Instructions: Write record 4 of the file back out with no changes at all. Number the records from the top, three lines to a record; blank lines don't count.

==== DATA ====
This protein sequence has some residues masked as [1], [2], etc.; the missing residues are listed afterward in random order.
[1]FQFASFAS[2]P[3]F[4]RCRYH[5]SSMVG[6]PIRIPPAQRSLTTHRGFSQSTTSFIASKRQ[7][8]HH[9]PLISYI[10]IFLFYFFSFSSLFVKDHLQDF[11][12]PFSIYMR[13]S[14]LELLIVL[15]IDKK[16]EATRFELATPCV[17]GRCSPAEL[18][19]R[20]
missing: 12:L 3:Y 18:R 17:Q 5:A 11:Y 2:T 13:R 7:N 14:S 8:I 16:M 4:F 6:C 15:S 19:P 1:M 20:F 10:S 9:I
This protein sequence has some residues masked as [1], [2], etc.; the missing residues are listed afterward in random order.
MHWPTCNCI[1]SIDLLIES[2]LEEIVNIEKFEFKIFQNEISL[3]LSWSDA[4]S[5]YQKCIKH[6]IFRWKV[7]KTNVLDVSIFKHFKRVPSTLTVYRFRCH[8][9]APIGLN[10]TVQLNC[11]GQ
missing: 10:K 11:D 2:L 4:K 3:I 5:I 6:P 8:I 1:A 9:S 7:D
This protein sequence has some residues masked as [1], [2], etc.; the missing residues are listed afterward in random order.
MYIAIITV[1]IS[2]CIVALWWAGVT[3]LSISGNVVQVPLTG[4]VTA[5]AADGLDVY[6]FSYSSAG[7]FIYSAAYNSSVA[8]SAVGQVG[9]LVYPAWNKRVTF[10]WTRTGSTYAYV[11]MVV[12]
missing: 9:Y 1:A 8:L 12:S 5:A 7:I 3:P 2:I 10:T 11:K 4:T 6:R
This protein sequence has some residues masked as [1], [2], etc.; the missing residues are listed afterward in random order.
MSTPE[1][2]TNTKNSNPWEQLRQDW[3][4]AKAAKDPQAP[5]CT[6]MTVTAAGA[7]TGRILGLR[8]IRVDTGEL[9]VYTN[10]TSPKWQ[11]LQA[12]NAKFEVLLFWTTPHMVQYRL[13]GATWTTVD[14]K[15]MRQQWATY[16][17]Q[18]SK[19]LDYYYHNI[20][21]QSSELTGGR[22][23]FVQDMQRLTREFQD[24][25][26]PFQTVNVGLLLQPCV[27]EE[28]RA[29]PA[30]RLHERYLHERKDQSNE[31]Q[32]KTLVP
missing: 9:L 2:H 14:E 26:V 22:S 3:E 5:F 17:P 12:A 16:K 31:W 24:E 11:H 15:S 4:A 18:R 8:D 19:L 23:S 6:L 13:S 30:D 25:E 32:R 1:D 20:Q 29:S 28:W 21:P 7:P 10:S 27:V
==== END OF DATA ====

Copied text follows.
This protein sequence has some residues masked as [1], [2], etc.; the missing residues are listed afterward in random order.
MSTPE[1][2]TNTKNSNPWEQLRQDW[3][4]AKAAKDPQAP[5]CT[6]MTVTAAGA[7]TGRILGLR[8]IRVDTGEL[9]VYTN[10]TSPKWQ[11]LQA[12]NAKFEVLLFWTTPHMVQYRL[13]GATWTTVD[14]K[15]MRQQWATY[16][17]Q[18]SK[19]LDYYYHNI[20][21]QSSELTGGR[22][23]FVQDMQRLTREFQD[24][25][26]PFQTVNVGLLLQPCV[27]EE[28]RA[29]PA[30]RLHERYLHERKDQSNE[31]Q[32]KTLVP
missing: 9:L 2:H 14:E 26:V 22:S 3:E 5:F 17:P 12:A 16:K 31:W 24:E 11:H 15:S 4:A 18:R 8:D 19:L 23:S 6:L 13:S 30:D 25:E 32:R 1:D 20:Q 29:S 28:W 21:P 7:P 10:S 27:V